Survey of Indian surrogacy reveals shocking abuses

A survey of surrogate mothers and commissioning parents in India deepens suspicions that the US$2 billion industry is deeply exploitative. The Center for Social Research, a lobby group for women's rights, interviewed 100 mothers and 50 commissioning parents in Mumbai and New Delhi. While the findings may not be completely scientific, they do suggest that some of the practices of the clinics would be completely unacceptable in the countries where their clients come from. The report, "Surrogacy Motherhood: ethical or commercial?", has been supported by the ministry of women and child development.

Here are some of the highlights:

  • Contracts between the women and the parents (not the clinics) are normally signed in the second trimester, after the pregnancy has been confirmed. But most mothers did not have a copy of their contract and were not aware of its contents. "The freedom of the surrogate mother is an illusion," says the report.
  • If a baby had an abnormality or was the wrong sex, it was often chemically aborted, often without the surrogate mother's consent or knowledge. According to the report, "There have been instances where the contracting individual has specified the sex of the baby, refused to take the baby if it was not born normal and filed a suit against the surrogate saying she had broken the contract."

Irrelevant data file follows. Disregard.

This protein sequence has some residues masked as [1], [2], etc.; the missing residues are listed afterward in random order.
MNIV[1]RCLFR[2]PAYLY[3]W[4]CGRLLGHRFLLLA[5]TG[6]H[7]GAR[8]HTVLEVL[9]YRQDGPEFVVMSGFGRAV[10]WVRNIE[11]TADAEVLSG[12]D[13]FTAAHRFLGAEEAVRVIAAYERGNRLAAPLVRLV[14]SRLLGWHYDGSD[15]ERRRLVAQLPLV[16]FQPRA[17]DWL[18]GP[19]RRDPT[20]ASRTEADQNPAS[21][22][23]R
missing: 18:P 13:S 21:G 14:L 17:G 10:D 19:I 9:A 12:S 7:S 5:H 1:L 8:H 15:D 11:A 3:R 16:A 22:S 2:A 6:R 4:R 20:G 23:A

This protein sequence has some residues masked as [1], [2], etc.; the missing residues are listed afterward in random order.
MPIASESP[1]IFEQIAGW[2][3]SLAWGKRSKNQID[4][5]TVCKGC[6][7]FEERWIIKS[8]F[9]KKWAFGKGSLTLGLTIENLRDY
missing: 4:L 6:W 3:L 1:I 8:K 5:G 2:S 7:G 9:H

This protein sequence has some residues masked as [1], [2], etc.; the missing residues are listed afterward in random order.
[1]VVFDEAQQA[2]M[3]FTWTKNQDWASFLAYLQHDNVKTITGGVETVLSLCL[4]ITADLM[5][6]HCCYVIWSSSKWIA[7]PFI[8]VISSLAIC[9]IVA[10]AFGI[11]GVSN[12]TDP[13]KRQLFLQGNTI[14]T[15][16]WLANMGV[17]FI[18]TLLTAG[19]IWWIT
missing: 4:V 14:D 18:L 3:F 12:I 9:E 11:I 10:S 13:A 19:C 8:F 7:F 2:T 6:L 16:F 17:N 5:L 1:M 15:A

• Normally the mothers are paid only 1% or 2% of the fees charged by the clinic. If the pregnancy are aborted or if the parents refuse to accept the child, mothers are paid only half the fee. Some women are not paid anything.
  • The fate of children with birth defects is unclear. Only 6% of commissioning parents in New Delhi and 26% in Mumbai said that they would take the baby.  
  • An increasing trend is using more than one surrogate mother. Commissioning parents look upon it as a more economical option, since the clinics offer 2-mothers-for-1-guaranteed-pregnancy discounts.
  • Most of the women stayed in "shelter homes" during the pregnancy to avoid the stigma of being a surrogate and to avoid being infected with STDs during the pregnancy.
  • The report contains some disturbing anecdotes, even if they are not sufficiently documented. In one case, "a shocking case of surrogacy was unearthed in the Bombay International Airport, where a foreigner couple went for surrogacy in India only for organ transplant for their sick child in their country."
  • Most of the commissioning parents are Indians living in Western countries where surrogacy is illegal.
  • The report recommends a clear legal framework for surrogacy in India and more respect for the surrogate mothers. 

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